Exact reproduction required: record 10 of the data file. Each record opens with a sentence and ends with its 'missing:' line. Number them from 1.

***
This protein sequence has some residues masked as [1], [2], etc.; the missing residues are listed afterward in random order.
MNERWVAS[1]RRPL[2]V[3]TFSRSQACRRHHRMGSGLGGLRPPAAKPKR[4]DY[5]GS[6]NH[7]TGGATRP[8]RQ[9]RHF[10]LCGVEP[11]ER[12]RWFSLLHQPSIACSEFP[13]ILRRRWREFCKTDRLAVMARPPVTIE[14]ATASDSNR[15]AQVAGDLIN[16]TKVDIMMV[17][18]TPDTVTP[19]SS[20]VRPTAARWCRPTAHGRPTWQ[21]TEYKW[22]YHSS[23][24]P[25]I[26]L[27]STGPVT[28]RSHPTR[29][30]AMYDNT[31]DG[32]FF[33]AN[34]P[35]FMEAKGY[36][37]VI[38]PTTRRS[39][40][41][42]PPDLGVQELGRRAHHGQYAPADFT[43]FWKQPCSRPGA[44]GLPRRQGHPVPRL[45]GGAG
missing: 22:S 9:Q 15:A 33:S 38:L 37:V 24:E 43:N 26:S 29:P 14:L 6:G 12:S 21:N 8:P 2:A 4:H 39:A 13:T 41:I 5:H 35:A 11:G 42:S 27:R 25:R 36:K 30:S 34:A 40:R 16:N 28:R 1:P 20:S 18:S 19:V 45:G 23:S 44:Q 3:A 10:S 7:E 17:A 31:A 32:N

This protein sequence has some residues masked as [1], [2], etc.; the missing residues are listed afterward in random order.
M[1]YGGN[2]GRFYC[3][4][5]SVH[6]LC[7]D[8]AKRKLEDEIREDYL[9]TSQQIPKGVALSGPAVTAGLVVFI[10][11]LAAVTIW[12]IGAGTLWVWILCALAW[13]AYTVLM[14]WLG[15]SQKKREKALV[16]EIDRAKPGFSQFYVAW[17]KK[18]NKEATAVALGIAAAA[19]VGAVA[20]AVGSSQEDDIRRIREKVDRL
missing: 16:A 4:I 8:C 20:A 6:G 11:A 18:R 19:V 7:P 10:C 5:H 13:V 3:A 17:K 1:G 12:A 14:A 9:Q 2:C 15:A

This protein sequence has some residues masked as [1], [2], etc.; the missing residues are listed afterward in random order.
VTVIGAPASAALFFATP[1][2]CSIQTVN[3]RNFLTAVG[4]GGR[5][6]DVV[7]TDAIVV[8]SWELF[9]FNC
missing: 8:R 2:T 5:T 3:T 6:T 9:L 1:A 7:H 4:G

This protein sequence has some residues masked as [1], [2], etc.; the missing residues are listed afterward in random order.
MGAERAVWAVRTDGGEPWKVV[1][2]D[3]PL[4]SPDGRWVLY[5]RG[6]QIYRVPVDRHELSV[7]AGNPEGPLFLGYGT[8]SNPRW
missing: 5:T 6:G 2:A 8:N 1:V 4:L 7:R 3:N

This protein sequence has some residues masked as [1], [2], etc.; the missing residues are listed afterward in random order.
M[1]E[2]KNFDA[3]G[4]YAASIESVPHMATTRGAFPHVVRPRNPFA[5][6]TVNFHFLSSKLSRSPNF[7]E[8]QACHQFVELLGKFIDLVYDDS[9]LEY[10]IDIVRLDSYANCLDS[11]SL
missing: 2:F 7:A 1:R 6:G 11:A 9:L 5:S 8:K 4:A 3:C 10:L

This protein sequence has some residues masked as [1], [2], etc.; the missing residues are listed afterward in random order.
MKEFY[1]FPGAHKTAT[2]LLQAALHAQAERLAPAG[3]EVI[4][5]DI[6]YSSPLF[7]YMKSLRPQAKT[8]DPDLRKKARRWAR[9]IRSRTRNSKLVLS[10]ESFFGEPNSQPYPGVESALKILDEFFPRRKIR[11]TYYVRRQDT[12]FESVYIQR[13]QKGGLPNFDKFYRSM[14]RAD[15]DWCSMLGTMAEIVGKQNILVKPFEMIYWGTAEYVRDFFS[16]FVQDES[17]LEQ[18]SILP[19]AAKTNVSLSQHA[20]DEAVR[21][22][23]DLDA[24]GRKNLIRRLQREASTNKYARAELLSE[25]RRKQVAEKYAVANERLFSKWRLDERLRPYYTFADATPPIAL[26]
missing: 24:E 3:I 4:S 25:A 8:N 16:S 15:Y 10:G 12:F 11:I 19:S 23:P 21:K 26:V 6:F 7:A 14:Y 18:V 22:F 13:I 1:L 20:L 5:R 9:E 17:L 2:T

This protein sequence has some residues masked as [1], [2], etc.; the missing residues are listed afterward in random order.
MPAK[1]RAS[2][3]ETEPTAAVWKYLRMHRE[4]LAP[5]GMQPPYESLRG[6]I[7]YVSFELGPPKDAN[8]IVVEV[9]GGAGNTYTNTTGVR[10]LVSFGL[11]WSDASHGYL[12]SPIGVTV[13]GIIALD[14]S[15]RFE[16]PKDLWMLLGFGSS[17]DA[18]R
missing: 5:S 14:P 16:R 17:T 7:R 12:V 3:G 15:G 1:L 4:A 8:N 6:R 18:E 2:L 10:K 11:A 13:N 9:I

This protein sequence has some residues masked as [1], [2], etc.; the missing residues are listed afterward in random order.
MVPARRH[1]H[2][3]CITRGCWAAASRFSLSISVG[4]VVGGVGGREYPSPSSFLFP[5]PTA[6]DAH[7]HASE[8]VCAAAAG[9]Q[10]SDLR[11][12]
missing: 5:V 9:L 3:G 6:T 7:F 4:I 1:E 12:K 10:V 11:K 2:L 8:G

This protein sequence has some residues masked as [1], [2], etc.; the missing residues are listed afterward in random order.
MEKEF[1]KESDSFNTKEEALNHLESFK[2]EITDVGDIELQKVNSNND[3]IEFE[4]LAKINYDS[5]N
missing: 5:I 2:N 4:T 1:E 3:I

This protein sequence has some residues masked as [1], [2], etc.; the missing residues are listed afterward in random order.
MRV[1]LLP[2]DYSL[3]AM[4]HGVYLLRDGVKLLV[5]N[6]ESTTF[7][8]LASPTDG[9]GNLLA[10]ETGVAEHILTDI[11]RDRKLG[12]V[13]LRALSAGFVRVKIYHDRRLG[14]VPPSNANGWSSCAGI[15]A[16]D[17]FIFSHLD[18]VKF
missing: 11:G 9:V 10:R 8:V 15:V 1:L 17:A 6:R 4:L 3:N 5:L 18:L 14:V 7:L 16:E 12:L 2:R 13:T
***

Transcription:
This protein sequence has some residues masked as [1], [2], etc.; the missing residues are listed afterward in random order.
MRV[1]LLP[2]DYSL[3]AM[4]HGVYLLRDGVKLLV[5]N[6]ESTTF[7][8]LASPTDG[9]GNLLA[10]ETGVAEHILTDI[11]RDRKLG[12]V[13]LRALSAGFVRVKIYHDRRLG[14]VPPSNANGWSSCAGI[15]A[16]D[17]FIFSHLD[18]VKF
missing: 11:G 9:V 10:R 8:V 15:V 1:L 17:A 6:R 4:L 3:N 5:L 18:L 14:V 7:L 16:E 12:L 2:R 13:T